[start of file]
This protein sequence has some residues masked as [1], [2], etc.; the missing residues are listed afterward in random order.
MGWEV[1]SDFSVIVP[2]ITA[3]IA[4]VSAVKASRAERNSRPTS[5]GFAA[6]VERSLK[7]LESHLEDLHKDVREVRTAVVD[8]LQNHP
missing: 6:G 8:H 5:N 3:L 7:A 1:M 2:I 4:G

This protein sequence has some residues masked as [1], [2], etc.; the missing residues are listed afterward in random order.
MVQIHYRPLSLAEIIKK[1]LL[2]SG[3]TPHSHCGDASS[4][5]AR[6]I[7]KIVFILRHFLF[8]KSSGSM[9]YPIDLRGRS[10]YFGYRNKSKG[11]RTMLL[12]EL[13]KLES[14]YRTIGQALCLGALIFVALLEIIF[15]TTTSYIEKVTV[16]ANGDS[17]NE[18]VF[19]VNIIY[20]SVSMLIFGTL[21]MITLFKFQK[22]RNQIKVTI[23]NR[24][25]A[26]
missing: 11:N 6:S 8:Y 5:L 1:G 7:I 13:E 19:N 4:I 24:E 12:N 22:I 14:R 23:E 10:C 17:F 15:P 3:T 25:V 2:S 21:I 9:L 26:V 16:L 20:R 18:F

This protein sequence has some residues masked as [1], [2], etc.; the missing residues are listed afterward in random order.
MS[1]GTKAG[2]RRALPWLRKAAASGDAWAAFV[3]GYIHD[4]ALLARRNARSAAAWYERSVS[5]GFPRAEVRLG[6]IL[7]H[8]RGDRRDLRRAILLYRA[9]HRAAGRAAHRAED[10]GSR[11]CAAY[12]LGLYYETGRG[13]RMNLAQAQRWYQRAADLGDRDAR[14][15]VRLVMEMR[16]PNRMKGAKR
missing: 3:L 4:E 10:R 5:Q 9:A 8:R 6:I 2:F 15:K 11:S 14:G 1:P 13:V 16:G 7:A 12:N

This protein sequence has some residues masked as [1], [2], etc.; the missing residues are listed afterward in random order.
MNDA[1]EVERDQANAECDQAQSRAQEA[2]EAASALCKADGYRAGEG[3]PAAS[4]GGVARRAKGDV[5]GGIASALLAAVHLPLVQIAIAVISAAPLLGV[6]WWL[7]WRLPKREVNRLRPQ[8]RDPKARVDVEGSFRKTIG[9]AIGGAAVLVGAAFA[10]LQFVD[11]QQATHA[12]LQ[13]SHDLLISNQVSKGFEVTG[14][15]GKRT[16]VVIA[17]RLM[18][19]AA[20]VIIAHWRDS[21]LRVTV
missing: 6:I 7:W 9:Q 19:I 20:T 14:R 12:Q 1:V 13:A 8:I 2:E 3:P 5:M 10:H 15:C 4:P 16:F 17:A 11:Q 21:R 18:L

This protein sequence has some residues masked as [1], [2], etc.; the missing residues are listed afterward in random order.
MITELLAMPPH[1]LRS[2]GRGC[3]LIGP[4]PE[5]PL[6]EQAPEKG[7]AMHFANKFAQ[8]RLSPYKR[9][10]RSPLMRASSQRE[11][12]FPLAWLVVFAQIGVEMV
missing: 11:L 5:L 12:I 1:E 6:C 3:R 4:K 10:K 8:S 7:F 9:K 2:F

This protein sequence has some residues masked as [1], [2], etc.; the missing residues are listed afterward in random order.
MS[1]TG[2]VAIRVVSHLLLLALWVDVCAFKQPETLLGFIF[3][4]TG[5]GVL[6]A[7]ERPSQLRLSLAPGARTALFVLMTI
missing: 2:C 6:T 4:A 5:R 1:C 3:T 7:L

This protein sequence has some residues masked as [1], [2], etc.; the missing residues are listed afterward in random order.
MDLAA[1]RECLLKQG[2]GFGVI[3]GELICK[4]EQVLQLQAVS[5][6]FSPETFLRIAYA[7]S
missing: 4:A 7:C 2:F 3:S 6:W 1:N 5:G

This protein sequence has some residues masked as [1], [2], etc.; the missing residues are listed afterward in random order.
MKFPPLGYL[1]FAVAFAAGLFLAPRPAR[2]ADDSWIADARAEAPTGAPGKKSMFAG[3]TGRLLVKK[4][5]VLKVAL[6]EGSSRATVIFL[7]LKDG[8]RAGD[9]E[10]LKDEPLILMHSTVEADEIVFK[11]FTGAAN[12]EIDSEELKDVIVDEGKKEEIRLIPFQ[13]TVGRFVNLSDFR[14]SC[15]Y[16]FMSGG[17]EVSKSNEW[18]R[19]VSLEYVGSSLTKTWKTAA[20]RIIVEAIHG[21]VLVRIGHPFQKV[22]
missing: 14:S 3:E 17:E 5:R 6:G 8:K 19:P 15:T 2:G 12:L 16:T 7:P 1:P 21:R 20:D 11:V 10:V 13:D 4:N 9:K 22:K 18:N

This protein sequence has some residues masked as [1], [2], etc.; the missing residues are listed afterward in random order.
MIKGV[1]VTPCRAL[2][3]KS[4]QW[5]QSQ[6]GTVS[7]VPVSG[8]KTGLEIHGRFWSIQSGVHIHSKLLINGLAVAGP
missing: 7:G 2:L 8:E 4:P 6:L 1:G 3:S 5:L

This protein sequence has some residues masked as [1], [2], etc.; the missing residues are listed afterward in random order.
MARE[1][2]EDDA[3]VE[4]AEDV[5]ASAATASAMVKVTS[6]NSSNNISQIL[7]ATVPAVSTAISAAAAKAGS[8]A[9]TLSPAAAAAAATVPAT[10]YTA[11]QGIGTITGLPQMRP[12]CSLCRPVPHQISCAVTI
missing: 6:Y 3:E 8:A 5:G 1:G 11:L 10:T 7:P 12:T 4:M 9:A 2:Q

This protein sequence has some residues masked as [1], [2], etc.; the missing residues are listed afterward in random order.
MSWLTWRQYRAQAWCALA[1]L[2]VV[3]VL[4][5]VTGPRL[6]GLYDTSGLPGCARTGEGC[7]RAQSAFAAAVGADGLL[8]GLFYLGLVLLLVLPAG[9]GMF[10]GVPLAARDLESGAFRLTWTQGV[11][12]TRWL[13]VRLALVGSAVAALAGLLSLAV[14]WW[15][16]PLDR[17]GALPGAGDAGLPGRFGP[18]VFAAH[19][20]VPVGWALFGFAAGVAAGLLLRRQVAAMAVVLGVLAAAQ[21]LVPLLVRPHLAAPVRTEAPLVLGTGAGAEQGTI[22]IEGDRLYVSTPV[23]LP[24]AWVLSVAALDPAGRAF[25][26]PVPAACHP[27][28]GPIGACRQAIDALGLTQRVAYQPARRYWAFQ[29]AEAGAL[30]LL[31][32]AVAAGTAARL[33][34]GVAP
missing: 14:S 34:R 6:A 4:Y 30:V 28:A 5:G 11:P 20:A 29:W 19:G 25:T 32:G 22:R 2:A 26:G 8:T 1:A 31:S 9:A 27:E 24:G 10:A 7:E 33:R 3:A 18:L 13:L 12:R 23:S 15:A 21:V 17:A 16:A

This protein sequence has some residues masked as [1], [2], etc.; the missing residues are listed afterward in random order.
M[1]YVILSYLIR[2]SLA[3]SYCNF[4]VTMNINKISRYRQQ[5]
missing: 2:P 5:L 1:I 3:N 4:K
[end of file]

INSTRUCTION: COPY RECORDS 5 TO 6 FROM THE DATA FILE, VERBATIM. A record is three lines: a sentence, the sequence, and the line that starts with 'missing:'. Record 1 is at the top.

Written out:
This protein sequence has some residues masked as [1], [2], etc.; the missing residues are listed afterward in random order.
MITELLAMPPH[1]LRS[2]GRGC[3]LIGP[4]PE[5]PL[6]EQAPEKG[7]AMHFANKFAQ[8]RLSPYKR[9][10]RSPLMRASSQRE[11][12]FPLAWLVVFAQIGVEMV
missing: 11:L 5:L 12:I 1:E 6:C 3:R 4:K 10:K 8:S 7:F 9:K 2:F

This protein sequence has some residues masked as [1], [2], etc.; the missing residues are listed afterward in random order.
MS[1]TG[2]VAIRVVSHLLLLALWVDVCAFKQPETLLGFIF[3][4]TG[5]GVL[6]A[7]ERPSQLRLSLAPGARTALFVLMTI
missing: 2:C 6:T 4:A 5:R 1:C 3:T 7:L